Reflecting on One Year as President...
After spending my first full year as President of Crossroads Rhode Island, I want to share some personal reflections.
I come from a fundraising and marketing communications background, so the housing system was relatively new for me. I began by embarking on a listening tour. I wanted to hear firsthand from others who have worked with and for Crossroads, as well as those who participated in our programs and services. I wanted to meet them and learn more.
I met with a front line staff member who talked about sleeping on our conference room couch during the snowstorm instead of going home. I talked with friends and foes in the housing and homeless service world in Rhode Island about how we could work together to better serve those who need it most in our community.
I met a young couple living under a bridge and saw how our outreach worker engaged them in conversation and convinced them to come to Crossroads for housing. I spent time walking the streets and alleyways of Providence to find a woman we knew was sick and sleeping outdoors. I visited men and women who recently moved into apartments and finally had their own beds. I attended graduations of our students who displayed their certificates as proudly as any graduate would.
It was an eye-opening experience. I realized that there were very strong feelings about Crossroads – some positive, some negative, some we deserved, and some we didn’t. I saw the challenges that our clients and staff face every day working in the difficult world of human social services – and carry on despite those challenges.
And, I realized something else – something I believe is more important:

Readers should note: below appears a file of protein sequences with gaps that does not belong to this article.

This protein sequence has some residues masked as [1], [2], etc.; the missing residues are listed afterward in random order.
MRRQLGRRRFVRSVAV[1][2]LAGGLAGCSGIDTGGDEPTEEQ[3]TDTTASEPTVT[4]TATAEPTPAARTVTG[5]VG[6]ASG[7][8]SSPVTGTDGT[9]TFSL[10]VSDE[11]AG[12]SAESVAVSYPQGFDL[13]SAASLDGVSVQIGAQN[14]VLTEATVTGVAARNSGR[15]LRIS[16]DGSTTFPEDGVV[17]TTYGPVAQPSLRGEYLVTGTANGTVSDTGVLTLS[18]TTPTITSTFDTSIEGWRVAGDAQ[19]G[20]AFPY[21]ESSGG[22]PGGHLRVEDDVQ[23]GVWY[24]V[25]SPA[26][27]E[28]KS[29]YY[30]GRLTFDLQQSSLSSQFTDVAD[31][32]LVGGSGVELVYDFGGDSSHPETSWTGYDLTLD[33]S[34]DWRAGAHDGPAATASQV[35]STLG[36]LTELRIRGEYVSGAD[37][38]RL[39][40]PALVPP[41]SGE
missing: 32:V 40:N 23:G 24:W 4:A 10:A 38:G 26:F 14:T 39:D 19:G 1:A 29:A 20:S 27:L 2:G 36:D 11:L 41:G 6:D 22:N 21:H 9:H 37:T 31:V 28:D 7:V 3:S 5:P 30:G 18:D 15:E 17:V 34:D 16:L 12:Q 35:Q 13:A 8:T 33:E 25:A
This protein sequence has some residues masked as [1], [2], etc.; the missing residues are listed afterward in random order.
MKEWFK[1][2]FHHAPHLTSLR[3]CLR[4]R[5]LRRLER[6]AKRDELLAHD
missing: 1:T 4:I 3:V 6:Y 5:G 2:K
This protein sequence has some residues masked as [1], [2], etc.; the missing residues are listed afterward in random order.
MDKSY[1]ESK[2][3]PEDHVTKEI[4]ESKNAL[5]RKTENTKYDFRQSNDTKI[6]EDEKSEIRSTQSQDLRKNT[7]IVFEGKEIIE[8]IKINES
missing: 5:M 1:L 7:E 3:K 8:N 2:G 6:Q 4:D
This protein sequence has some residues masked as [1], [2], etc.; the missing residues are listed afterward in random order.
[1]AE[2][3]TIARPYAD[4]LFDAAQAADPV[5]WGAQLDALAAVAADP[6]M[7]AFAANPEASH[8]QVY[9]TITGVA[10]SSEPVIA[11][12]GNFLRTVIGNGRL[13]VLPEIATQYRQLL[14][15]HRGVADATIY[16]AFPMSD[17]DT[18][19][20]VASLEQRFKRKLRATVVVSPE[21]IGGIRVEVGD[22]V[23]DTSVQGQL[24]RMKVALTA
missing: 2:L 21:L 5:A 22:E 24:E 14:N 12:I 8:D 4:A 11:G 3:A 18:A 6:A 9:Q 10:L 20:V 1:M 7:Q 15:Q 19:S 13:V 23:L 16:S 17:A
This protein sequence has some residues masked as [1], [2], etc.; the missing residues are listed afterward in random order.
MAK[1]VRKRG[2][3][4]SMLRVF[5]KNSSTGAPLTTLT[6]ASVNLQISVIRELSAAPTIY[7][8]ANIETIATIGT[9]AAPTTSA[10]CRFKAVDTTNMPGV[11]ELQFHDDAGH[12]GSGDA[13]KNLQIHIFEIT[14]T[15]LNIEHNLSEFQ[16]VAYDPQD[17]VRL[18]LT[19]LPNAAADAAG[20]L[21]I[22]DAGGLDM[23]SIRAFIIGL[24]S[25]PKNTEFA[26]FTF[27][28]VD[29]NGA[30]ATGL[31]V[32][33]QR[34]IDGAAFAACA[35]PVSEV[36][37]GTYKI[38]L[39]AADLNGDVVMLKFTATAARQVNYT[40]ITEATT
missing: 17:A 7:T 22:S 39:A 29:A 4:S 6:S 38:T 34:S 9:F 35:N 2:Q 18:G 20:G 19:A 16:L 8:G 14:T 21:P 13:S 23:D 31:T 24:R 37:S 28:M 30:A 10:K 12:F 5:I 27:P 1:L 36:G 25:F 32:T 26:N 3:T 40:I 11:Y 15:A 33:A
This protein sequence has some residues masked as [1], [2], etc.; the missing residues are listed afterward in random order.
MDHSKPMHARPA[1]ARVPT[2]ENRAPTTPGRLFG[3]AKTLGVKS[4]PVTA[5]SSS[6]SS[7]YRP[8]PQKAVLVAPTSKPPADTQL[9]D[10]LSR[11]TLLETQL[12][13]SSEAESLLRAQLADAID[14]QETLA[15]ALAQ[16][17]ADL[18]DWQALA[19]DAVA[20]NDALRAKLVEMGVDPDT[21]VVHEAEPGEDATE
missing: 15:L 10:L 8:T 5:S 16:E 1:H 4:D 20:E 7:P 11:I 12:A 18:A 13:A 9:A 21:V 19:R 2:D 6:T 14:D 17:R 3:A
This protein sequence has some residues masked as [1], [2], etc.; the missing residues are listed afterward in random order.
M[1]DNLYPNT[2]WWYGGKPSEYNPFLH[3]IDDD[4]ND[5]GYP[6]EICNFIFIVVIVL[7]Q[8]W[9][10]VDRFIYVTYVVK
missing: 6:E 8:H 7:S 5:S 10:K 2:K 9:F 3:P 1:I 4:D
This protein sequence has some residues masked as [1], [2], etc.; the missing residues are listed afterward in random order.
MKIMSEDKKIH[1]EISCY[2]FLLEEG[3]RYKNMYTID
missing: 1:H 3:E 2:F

I learned that it’s not necessarily about Crossroads. Nor is it about any other particular organization. It is about the people we serve - the people who are experiencing homelessness. It is about providing the programs and services they need to move out of homelessness and into housing that is stable and permanent.
They have the right to their own apartment with their own bedroom – with more than one shelf or drawer to keep all of their belongings. They shouldn’t have to decide which organization is the right or best one to help get housing. There should be “no wrong door” to enter the homeless system in Rhode Island…and the exit out of the system should be quick and effective.
For me, where it is completely about Crossroads is in maintaining the effectiveness of our programs and services. It is our responsibility to our donors and clients to offer the highest quality services and fidelity to practice as we work to move people out of homelessness.
We need to maintain a focus and prioritization especially on those who have the highest level of needs. And we need to work in partnership with other community organizations to ensure system-wide coordination so our clients don’t have to navigate a complex disorganized system of services.
I also experienced a confirmation of our core values: safety, respect, and effectiveness. I saw them in action throughout our organization on a daily basis.
I look forward to continuing this listening and learning tour beyond my first year. I give my word and commitment that we will follow our values as we work to end homelessness for the individuals and families experiencing it in Rhode Island. They deserve nothing less.